I have just learned that Prof. Agassiz & a naturalist of Boston have a collector now in the Pacific, who is to collect every thing at the Islands, commencing with the Sandwich Isds.9 I wish some person could spend a few months between valparaiso and the Antarctic in as diligent search, with dredges &c. It would bring much to light. The U.S. North Pacific expedition that returned home last year had an excellent Naturalist on board by the name of Wm. Stimpson, who is now at the Smithsonian Institution Washington City, studying and describing his specimens collected between the East Indies and Behrings Straits & along the American Coast down to San Francisco. He is an Invertebrate man in his pursuits and you will gather some idea of his Collections from the fact that he has 900 species of Crustacea Here is a very large addition to the Cold-water Fauna. He is now upon the Crustacea, but has not yet any results to bring out, as his genera species are not named.10

The Purbeck discovery is a grand one.11 If you take hold of geology by its deeper fundamental principles of progress, you find all such facts only illustrations of those principles. But if we look only to the more superficial conclusions such as those relating to the range of special groups,—which in fact Can hardly be called principles,—we find our notions often upset. I have just received a copy of Lyell’s Supplement, and believe I have to thank you for it.—12

If my letter does not satisfy you, and you think I can aid you farther, I shall expect other enquiries. I always value your letters, and shall ever remain | with warm esteem | Sincerely yours | James D. Dana C. Darwin, Esq.—

Footnotes

The ‘former’ letter to which Dana refers has not been located. Presumably it was a reply to the letter from J. D. Dana, 8 December 1856.
In his letter to J. D. Dana, 5 April [1857], CD had asked whether the Crustacea of the temperate northern seas bore a much stronger analogy to those of the temperate southern seas than those of the Antarctic did to the Arctic forms.
Dana 1853 discusses the geographical distribution of Crustacea. CD’s copy in the Darwin Library–CUL is heavily annotated.
In the last part of this sentence, the terms ‘South’ and ‘north’ were transposed, presumably by Dana.
It has not been possible to identify the collector.
William Stimpson, naturalist to the North Pacific exploring expedition, published a long description of new species of Crustacea he had collected (Boston Journal of Natural History 6 (1850–7): 444–532). The monograph he had been preparing since 1856 describing these and other specimens was destroyed, along with his and Dana’s type specimens and other valuable manuscripts, in the great Chicago fire of 1871 (DSB). In 1907, the Smithsonian Institute published what materials remained.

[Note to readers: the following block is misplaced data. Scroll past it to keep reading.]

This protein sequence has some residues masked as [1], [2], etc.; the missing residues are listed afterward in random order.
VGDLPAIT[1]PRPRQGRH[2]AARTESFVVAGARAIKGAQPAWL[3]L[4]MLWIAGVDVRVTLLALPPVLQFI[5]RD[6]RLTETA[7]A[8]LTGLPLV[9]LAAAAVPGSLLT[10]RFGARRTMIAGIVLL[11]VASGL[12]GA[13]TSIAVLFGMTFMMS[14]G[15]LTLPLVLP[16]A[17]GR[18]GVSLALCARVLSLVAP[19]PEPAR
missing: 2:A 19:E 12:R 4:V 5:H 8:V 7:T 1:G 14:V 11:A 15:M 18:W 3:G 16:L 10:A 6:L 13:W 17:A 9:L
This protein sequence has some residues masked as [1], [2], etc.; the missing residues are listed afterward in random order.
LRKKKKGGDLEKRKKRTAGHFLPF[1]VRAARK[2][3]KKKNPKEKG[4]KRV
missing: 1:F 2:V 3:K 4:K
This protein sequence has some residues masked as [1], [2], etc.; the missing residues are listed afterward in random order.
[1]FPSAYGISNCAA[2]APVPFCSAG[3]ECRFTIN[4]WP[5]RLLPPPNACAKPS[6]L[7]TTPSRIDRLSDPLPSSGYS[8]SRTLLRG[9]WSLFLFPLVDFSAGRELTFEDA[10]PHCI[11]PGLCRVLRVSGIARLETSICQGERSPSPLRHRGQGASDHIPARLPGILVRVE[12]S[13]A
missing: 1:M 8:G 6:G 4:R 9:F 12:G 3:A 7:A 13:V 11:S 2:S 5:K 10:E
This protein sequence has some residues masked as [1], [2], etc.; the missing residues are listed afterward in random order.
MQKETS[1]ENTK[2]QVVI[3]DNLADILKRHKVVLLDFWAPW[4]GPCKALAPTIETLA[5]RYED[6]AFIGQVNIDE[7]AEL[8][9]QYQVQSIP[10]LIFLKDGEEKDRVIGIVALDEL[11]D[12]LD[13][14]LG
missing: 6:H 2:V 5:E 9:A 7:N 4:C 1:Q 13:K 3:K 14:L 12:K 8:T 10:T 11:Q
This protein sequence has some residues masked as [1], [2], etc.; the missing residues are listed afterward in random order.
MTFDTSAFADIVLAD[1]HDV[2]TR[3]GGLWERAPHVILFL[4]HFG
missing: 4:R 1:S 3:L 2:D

See letter to J. D. Dana, 5 April [1857], and letter from Charles Lyell [16 January 1857], n. 2.
C. Lyell 1857a.

Bibliography

Bell, Thomas. 1841. Some account of the Crustacea of the coasts of South America, with descriptions of new genera and species; founded principally on the collections obtained by Mr Cuming and Mr Miller. Transactions of the Zoological Society of London 2: 39–66.

DSB: Dictionary of scientific biography. Edited by Charles Coulston Gillispie and Frederic L. Holmes. 18 vols. including index and supplements. New York: Charles Scribner’s Sons. 1970–90.

Eights, James. 1852. Description of a new animal belonging to the Crustacea, discovered in the Antarctic Seas, by the author. Transactions of the Albany Institute 2 (1833–52): 331–4.

Kinahan, John Robert. 1856. Remarks on the habits and distribution of marine Crustacea on the eastern shores of Port Philip, Victoria, Australia; with descriptions of undescribed species and genera. Journal of the Royal Dublin Society 1 (1856–7): 111–34.

Summary

In reply to CD’s query [see 2072], JDD describes what little is known about the crustacea of the Antarctic and southern lands.

Knows of no species of the cold temperate south identical with those of the cold temperate north.

Letter details

Letter no.
DCP-LETT-2083
From
James Dwight Dana
To
Charles Robert Darwin
Sent from
New Haven
Source of text
DAR 162: 39
Physical description
8pp